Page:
University of Maine News
University of Maine Cooperative Extension is offering a youth 4-H club focusing on entomology from 9 to 11 a.m. Mondays and Wednesdays, Aug. 4–20, at the UMaine Extension office, 28 Center St., Machias. Activities are designed to teach youth ages 8–10 about the environment through bugs. Cost is $10 per child; registration is limited to 10. For more information, to register or to request a disability accommodation, call 207.255.3345 or email email@example.com.
Linda Silka, director of the Margaret Chase Smith Policy Center at the University of Maine, spoke with the Maine Public Broadcasting Network for Part 1 of its “Innovation in the Maine Economy” series. Silka spoke about the importance of innovation for the state’s future and the latest Maine Policy Review, which focuses on innovation in Maine’s economy.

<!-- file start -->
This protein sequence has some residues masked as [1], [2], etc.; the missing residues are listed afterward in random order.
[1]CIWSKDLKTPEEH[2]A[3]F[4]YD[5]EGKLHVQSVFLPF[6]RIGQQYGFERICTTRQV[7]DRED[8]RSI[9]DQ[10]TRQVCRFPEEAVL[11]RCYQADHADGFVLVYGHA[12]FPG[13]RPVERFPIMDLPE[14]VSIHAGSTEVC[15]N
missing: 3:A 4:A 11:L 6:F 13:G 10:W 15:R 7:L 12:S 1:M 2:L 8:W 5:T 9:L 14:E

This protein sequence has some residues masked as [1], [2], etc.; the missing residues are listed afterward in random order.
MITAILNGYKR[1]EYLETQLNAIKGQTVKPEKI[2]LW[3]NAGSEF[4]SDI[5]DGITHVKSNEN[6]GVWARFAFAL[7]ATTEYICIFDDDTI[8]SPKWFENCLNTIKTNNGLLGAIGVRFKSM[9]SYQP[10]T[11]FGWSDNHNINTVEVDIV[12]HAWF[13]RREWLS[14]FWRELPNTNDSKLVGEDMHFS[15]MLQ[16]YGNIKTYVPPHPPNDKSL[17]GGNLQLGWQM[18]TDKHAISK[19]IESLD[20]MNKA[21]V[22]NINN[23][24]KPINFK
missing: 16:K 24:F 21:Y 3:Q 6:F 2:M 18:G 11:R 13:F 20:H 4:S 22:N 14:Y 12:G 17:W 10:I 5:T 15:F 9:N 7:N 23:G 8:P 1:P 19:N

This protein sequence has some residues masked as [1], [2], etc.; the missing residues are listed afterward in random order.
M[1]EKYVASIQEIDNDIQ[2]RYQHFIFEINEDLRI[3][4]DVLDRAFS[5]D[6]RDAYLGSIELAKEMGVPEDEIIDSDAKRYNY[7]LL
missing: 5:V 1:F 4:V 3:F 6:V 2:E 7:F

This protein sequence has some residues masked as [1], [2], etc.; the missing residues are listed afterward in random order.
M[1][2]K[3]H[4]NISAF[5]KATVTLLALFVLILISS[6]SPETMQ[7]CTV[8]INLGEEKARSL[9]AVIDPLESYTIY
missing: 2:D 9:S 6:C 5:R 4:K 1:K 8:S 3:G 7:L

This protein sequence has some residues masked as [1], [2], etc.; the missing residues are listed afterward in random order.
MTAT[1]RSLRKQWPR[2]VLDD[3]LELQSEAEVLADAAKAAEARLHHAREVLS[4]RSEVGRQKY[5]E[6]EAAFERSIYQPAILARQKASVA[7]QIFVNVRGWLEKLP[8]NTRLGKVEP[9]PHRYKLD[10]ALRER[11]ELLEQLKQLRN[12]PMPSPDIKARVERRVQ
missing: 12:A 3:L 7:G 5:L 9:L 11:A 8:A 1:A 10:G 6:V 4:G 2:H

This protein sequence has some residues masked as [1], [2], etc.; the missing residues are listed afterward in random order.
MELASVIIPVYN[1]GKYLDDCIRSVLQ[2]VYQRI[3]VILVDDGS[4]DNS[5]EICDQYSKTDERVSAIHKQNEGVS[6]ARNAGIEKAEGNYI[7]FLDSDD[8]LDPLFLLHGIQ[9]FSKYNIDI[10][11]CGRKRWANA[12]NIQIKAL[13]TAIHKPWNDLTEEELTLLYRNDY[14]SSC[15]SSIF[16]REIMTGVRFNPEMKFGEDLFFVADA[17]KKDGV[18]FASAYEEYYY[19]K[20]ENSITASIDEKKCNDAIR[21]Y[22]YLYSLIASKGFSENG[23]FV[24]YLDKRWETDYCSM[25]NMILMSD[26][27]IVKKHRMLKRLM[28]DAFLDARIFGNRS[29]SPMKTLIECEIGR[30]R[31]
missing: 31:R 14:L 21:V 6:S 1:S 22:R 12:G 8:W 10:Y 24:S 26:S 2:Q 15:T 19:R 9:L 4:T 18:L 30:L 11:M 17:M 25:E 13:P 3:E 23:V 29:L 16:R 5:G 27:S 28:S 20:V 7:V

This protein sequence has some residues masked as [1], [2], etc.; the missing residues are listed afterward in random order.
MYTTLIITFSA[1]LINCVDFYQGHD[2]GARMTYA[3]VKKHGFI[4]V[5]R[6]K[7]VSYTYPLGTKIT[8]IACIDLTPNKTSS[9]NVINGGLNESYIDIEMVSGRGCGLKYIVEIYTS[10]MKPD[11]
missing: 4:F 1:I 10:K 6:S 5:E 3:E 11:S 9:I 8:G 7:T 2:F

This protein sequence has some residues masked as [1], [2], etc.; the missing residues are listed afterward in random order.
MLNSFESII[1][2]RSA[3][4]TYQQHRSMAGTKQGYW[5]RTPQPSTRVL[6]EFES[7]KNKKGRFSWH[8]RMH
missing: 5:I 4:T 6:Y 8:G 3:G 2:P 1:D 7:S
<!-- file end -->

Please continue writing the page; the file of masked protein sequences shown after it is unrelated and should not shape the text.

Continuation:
The Portland Press Herald reported the number of out-of-state students enrolling at University of Maine System schools is on the rise. The University of Maine is one of four of the system campuses that is seeing an increase in the number of out-of-state students, who pay almost three times more in tuition than in-staters. So far this year, the flagship Orono campus has seen a 13.5 percent increase in out-of-state enrollments for this fall when compared to last fall. Jimmy Jung, vice president for enrollment management at UMaine, said out-of-state recruiting efforts by officials are “paying off quite well.” The Associated Press published a report citing the Press Herald article, which was carried by The Washington Times, Maine Public Broadcasting Network, WABI (Channel 5), SFGate and The Republic.